The Supreme Court of the U.S. is headed back to the bench next week and will hear oral arguments on a slew of controversial cases. It's also the start of newly confirmed Justice Neil Gorsuch's first full term on the bench, and his conservative leaning vote could have a big impact on some serious hot button topics. Here are five of the biggest issues the court will review this term.
1. LGBTQ rights v. free speech
The case of a Colorado baker who refused to bake a wedding cake for a gay couple has made its way to the nation's highest court.
Baker Jack Phillips was found to have violated the Colorado Anti-Discrimination Act in 2012 when he refused to create a wedding cake for Charlie Craig and David Mullins. Phillips said he doesn't make cakes for same-sex couples because it violates his religious beliefs.
The Supreme Court's ruling will determine whether or not businesses can refuse service to same-sex couples based on First Amendment protections for religious expression.
Earlier this month, the Department of Justice filed a brief on behalf of Phillips, arguing his cakes are a form of expression and he cannot be compelled to use his talents for something he does not believe in.
The Supreme Court has refrained from striking down Congressional maps for being partisan in the past, but this month the court will hear a case out of Wisconsin that some experts say could change the way voting maps are drawn nationwide.
Wisconsin Democrats say district lines in their state have been drawn to favor Republicans. In 2012, Republicans lost the statewide popular vote but still won 60 percent of the seats in the state assembly.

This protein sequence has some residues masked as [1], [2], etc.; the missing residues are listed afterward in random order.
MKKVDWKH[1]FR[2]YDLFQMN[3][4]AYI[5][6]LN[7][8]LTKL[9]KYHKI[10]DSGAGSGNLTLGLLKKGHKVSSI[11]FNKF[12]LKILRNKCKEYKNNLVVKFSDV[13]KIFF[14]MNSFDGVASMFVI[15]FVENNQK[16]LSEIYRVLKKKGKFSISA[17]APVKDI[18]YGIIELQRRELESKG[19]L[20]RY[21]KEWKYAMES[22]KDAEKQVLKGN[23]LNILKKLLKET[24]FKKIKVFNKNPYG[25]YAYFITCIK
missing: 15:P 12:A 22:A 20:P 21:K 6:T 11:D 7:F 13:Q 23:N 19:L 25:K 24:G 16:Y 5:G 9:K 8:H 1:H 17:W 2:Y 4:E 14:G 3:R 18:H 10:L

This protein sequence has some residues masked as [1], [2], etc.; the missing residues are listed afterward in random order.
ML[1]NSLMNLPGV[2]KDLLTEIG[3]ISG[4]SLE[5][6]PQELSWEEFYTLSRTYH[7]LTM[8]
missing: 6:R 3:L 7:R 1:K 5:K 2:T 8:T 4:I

All eyes will be on Justice Anthony Kennedy. In 2004, Kennedy said that he would need to see statistical evidence to prove a partisan bias before he would rule gerrymandering unconstitutional. Democrats are trying to do just that with this case.
3. Cellphone privacy
Justices will consider whether prosecutors need a warrant to gather geographical data from cellphone towers to track suspects.
The plaintiff, Timothy Carpenter, is seeking to overturn his conviction for participating in nine armed robberies in Detroit, Michigan. Prosecutors used GPS data from cell towers to show Carpenter was near the site of each robbery during the time of the crime.
Police need a warrant to search information on cellphones seized during an arrest and in 2013, the court ruled unanimously that police could not track suspects by placing GPS units on their cars.
4. Voter registration
Ohio officials have removed people from voter rolls if they don't vote during a six-year period and have not responded to a request to confirm their information.
Critics say the voter-purges are a form of voter suppression, but state officials say the purges keeps their voter rolls up to date.
The court's decision on the case could impact President Trump's voter fraud initiative. Trump has sided with Ohio in the case and has launched a commission to determine the extent of election fraud nationwide and make recommendations on how to combat it.
Critics say there are very few cases of voter fraud and they have virtually no impact on elections. Trump has claimed that election fraud cost him the popular vote in 2016.
The American Civil Liberties Union has brought a lawsuit challenging the government over how long it detains immigrants without due process.
The main plaintiff in the case, Alejandro Rodriguez, was imprisoned for more than three years without a bond hearing while he went through the deportation process. Rodriguez came to the U.S. from Mexico with his parents when he was a baby.
In 2013, the Court of Appeals for the Ninth Circuit ruled in favor of the plaintiff and ordered the government to hold bond hearings for detainees locked up for six months or longer while they are going through the deportation process.